Capitalist (A), seeking profit (B), owns a factory (C), and starts producing. Does he produce anything? He’s not a sucker. He hires workers (D) to do the actual producing. They produce a billion dollars worth of goods (E) and get their wages (F). How much do they get – a billion dollars in wages, for producing a billion dollars in goods? Don’t be silly. The capitalist has to get his profit (G). So they get only – say – a half billion in wages, the rest is profit. So the workers can buy back only half the goods with their wages. Pretty soon, the profit piles up in the coffers, and the unsold goods pile up on the shelves (H).

Economist (I) says: “Purchasing power not adequate.”
Capitalists stop making more goods, lay off. Hey Presto – unemployment; and purchasing power (J) goes even lower.

The CBI (K) says: What’s needed is more profit to spur production. The best way to raise profits is to cut wages. Intellectual (L) says: I disagree with everything the CBI stands for, but on the other hand I agree with what they say. The more profits, the more capitalists will start up production. The more production, the more employment. The more employment, the more purchasing power. More purchasing power, and bingo, we’re around the corner. So by cutting wages (or purchasing power), they are going to increase purchasing power. Wages are cut, or prices raised, more profits made, a bigger cut taken out of labor’s purchasing power – and round we go on the vicious circle.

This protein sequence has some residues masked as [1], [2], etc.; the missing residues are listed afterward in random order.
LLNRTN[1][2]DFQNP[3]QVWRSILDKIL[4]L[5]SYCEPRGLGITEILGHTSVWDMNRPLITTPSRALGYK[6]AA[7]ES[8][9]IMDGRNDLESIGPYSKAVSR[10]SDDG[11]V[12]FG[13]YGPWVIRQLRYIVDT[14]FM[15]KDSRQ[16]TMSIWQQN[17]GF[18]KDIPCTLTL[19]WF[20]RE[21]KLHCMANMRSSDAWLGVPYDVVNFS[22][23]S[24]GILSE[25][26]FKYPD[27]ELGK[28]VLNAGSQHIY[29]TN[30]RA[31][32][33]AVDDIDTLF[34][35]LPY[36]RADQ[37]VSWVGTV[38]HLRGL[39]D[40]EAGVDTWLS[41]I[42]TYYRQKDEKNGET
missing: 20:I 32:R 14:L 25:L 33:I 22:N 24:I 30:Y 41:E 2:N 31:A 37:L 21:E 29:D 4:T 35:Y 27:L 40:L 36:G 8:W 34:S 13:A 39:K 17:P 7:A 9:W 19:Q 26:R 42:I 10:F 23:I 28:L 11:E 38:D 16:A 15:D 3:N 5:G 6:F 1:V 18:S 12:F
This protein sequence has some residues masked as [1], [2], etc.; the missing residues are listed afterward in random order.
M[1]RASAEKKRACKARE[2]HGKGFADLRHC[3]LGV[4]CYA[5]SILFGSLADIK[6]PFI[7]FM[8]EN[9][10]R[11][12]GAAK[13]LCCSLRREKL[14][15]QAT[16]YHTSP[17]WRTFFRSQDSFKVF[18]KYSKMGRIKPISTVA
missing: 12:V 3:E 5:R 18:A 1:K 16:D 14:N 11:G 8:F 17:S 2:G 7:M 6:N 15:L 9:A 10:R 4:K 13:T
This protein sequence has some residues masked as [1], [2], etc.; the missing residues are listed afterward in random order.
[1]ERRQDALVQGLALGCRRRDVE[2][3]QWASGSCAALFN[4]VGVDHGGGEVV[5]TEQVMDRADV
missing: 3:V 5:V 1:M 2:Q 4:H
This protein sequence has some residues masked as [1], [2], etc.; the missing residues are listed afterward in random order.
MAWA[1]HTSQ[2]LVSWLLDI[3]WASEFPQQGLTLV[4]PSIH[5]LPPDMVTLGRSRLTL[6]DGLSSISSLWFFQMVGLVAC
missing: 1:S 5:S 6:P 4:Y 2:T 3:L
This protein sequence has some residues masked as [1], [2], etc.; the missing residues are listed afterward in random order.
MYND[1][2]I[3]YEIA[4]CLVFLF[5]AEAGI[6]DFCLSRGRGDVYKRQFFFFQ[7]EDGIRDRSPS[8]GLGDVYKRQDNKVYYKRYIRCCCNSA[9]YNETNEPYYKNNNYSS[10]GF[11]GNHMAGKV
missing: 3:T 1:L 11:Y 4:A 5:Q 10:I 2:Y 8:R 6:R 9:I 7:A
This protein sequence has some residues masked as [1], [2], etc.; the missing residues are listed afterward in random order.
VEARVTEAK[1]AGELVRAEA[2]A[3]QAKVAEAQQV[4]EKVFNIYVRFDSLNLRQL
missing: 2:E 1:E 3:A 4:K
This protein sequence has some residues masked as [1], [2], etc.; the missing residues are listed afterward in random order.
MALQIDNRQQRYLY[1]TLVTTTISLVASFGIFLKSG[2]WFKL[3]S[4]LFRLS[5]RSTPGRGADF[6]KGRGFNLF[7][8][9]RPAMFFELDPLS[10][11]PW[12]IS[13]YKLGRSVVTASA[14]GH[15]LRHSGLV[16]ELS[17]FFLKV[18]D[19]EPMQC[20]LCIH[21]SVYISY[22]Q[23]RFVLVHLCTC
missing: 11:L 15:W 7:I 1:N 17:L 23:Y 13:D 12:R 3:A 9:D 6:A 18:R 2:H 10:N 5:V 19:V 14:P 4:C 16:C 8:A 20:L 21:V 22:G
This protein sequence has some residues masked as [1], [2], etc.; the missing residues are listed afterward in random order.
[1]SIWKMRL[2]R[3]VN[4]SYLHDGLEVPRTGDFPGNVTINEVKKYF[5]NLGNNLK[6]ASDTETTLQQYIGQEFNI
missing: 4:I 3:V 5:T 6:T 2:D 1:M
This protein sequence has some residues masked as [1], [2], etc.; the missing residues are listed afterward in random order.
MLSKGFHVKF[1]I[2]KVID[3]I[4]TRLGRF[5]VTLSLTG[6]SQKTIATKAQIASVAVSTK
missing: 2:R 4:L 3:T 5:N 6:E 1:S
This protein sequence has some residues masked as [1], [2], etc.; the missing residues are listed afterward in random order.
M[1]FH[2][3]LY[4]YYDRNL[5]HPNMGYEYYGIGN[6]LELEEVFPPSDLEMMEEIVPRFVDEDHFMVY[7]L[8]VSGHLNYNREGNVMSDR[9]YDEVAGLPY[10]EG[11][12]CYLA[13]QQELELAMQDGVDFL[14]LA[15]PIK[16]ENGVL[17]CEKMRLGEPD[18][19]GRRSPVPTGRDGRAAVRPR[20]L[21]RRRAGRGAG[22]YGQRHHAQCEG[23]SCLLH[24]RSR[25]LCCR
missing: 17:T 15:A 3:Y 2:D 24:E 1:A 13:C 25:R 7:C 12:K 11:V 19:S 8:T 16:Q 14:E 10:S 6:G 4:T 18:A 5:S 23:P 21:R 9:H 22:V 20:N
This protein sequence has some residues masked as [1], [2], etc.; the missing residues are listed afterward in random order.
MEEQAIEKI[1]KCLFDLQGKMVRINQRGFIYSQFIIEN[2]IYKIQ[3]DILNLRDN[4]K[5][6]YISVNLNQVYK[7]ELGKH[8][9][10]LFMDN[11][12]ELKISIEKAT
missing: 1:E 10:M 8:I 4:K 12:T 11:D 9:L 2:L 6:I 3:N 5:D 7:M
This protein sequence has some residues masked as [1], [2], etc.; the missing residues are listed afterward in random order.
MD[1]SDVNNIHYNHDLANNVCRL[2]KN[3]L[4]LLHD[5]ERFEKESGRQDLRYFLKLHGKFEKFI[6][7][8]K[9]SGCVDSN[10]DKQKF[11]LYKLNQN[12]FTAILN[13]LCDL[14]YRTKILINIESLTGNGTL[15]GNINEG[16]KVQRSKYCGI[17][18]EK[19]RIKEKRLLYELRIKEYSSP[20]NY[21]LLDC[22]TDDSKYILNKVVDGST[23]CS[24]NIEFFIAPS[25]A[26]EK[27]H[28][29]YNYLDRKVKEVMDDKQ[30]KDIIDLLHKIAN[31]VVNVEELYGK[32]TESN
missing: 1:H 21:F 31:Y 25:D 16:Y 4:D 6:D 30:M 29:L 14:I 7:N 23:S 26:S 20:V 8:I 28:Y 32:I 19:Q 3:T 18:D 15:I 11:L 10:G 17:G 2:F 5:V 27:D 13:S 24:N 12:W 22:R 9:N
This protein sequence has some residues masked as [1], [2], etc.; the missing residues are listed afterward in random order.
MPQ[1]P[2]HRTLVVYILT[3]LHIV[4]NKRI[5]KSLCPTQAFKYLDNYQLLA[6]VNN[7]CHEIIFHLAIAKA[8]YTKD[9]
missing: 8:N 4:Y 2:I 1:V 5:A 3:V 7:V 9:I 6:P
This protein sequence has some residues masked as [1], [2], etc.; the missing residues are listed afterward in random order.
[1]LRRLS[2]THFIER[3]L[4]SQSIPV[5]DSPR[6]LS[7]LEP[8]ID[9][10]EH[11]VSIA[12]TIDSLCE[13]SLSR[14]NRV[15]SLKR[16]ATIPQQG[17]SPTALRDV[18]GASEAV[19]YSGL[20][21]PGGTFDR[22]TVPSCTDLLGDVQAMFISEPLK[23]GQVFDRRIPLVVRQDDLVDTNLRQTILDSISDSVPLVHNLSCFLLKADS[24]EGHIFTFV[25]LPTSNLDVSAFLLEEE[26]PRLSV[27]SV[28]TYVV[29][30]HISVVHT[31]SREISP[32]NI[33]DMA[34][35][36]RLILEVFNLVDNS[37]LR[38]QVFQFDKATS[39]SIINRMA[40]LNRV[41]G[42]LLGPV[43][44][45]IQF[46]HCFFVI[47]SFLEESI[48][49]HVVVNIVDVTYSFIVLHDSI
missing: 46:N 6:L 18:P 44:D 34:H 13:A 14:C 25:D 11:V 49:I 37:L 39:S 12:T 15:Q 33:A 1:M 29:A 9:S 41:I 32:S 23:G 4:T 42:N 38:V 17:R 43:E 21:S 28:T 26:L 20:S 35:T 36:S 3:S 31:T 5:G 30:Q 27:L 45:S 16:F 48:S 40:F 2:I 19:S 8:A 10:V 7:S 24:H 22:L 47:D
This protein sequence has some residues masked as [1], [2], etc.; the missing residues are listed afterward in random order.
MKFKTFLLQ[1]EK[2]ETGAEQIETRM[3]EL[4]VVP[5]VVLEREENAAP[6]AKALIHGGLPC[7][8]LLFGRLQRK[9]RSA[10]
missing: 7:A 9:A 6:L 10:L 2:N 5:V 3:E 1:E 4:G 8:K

Finally Statesman (X) says:
“I got it! We’ve got a surplus of coal, clothes and Rice Krispies. The natives of Madagascar wear no clothes and the Eskimoes eat blubber. This is uncivilised. Let’s teach the Eskimoes to eat Rice Krispies, and our own workers to eat blubber.”
(This is called Foreign Trade.)

So we knock the natives of Madagascar on the head to teach them to wear clothes, get drunk and respect white men. (This is called The Blessings of Civilisation.)

The natives have to pay us, so we put them to work on plantations to work for a living, our living. (This is called The White Man’s Burden.)

Then to expand our foreign trade, we lend them the money to buy more from us. (This is called Foreign Investment.)

The factories and machines and raw materials are there. We are the hands and brains of labour who do the producing. All we have to do is come together with the factories and machines, without any capitalist class holding us apart.

That means WE have to own and control the factories and machines we work on – WE, LABOUR, organised collectively.

Abolish the capitalist profit-suckers. Take over our economic world, organise it democratically . Produce to the full, produce to the sky’s the limit as science can provide, produce enough to give plenty for all. And distribute what we produce for the use of the masses of people.

Common ownership of our economic machinery and democratic control – that’s socialism.